However; every time I ended up hand balancing in a park on some grass, my handstands failed after a fraction of the time whilst those who feared concrete would outshine me. Each time I told myself that it was just a bad session and would subconsciously avoid uneven surfaces like grass as much as possible. I've finally started practicing on grass and hills etc. and have made enormous improvements. The only way to master the handstand is to develop proficiency in a variety of situations.

Hard surfaces help with posture and quickly teach you how to pirouette, uneven surfaces give you a greater versatility of balance and a better understanding of the handstand. You may also find that harder surfaces are more responsive to adjustments made through the fingers as they don't yield like softer surfaces do.

Practice everywhere!

4) Video yourself: Record yourself balancing as often as possible. Not only will you be able to monitor your progress, you'll be able to better analyse why your handstands are failing and how best to improve them. 

In fact; if you send me a link to a video of yourself in a handstand, I'd be happy to give you my opinion.

5) Feel it: No this one isn't a space filler. The most important method of improvement for me -greater even than a video- has been a gradual improvement in my physical understanding of what makes a handstand work. Knowing why your handstand failed by actually feeling it will help you better apply the correct technique in future. Try to literally feel each part of your body while you're inverted and build up a mental map of the relative positions of each component during your successful attempts. Spend some time focused on specific body areas and actions (like pointing the toes) and remember how it felt so that you can bring it all together later.

This takes time but will eventually teach you to rescue a failing handstand by altering your body position.

Finally, never let yourself believe that your handstand is perfect, there are always ways in which you can improve it. As soon as you let yourself believe that you have mastered something, you close yourself off to further learning.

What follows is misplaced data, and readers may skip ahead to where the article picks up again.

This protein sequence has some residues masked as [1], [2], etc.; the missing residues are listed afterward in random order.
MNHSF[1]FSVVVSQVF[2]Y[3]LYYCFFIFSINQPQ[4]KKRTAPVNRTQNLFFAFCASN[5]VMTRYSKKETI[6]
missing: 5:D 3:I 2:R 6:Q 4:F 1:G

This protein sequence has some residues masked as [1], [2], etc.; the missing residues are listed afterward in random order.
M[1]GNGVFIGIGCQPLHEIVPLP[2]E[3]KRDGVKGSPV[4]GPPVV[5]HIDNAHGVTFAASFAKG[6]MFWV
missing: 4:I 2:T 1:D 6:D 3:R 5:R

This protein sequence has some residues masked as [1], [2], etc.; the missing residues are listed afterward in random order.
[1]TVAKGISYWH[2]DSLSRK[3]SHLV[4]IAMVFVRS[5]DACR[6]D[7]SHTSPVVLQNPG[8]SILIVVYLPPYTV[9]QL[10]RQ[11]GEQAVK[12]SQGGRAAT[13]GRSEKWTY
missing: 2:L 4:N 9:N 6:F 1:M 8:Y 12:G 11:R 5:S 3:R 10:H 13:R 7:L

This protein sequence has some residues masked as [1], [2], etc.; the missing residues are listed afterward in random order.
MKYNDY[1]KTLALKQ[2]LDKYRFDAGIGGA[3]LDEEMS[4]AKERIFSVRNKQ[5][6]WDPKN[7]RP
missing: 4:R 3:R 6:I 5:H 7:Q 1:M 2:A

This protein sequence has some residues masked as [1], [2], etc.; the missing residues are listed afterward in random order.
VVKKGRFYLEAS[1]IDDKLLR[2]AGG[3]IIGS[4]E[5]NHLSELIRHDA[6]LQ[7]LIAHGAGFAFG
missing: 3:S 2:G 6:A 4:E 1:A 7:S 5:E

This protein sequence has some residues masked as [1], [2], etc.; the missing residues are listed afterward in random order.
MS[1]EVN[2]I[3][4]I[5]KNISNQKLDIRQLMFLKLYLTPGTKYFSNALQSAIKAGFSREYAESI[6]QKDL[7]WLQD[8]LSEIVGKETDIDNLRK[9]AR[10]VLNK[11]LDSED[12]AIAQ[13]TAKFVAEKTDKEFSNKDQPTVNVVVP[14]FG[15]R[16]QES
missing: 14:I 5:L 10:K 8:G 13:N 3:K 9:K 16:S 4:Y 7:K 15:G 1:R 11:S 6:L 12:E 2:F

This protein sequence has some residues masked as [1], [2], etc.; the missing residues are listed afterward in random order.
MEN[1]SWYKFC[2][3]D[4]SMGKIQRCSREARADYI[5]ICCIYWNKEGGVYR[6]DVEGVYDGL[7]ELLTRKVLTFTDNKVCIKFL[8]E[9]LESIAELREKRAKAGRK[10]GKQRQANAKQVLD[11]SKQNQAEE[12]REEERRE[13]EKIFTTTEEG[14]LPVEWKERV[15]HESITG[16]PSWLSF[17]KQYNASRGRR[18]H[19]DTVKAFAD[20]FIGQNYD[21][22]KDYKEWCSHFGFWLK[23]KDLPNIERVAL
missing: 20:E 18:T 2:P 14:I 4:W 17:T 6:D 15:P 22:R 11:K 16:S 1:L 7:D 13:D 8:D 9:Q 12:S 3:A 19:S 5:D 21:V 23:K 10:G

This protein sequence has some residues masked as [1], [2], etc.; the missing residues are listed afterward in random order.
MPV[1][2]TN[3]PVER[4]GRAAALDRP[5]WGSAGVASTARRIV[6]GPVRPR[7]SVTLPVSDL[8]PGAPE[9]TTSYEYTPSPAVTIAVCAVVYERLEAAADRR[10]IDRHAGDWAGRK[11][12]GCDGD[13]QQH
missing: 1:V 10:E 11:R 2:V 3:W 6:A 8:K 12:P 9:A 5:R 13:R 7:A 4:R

On that note, if you can offer any recommendations on how I could improve my own handstand -see video- I would gladly hear them!


  1. AnonymousJune 08, 2010

    Again, so well written. Clear, concise and well set out. Ever thought of going professional as a sports manual writer?

  2. Thanks, I'm looking to move into teaching these skills eventually (Possibly at the Christchurch school of Gymnastics, New Zealand in August) but hadn't considered writing as a career before.

    If someone approached me offering a position for such a role then I would certainly be interested. Are you a head hunter anon?

  3. Nice work, Rich. A few years ago I took part in a half hour handstand tutorial in Finland (attending 'Supreme Parkour Armageddon'...) run by a guy who was a solid gymnast and Finland's best capoeirista. Bits that I (sketchily) remember:

    - instead of standing in front of a wall, planting your hands and kicking your feet up, face away from the wall, put your hands down and walk back up the wall, so that you are facing it in handstand position. This allows you to engage all the muscles required without having to worry about balance - tucking the hips, tensing the back/abs/etc, and pushing your shoulders towards your ears - much better than if you were the other way around. Always useful if can get someone to spot you for your posture.

    - practise straightness through headstands.

    Feeling inspired to start practising my handstands again. Cheers fella. :)

  4. Thanks Kiell. I agree with the front facing wall approach. It helps strengthen the forearms for balancing and stretches the shoulders open while maintaining a better shape than the back facing in wall handstand. Gradually moving the hands closer to the wall as you say achieves a better position and reduces reliance on the wall. I've recently found that even though my hanstands are improving free standing; endurance sessions against the wall help increase the amount of time I can open my shoulders for and thus hold a correct handstand. More on these soon.

  5. You've got a solid handstand and your approach is obviously working well. One tip I'd add to the tips you have here is to focus on the fingers and the toes, for different reasons, in doing the balancing.

    Keep up the good work!

  6. Are you on Twitter? John.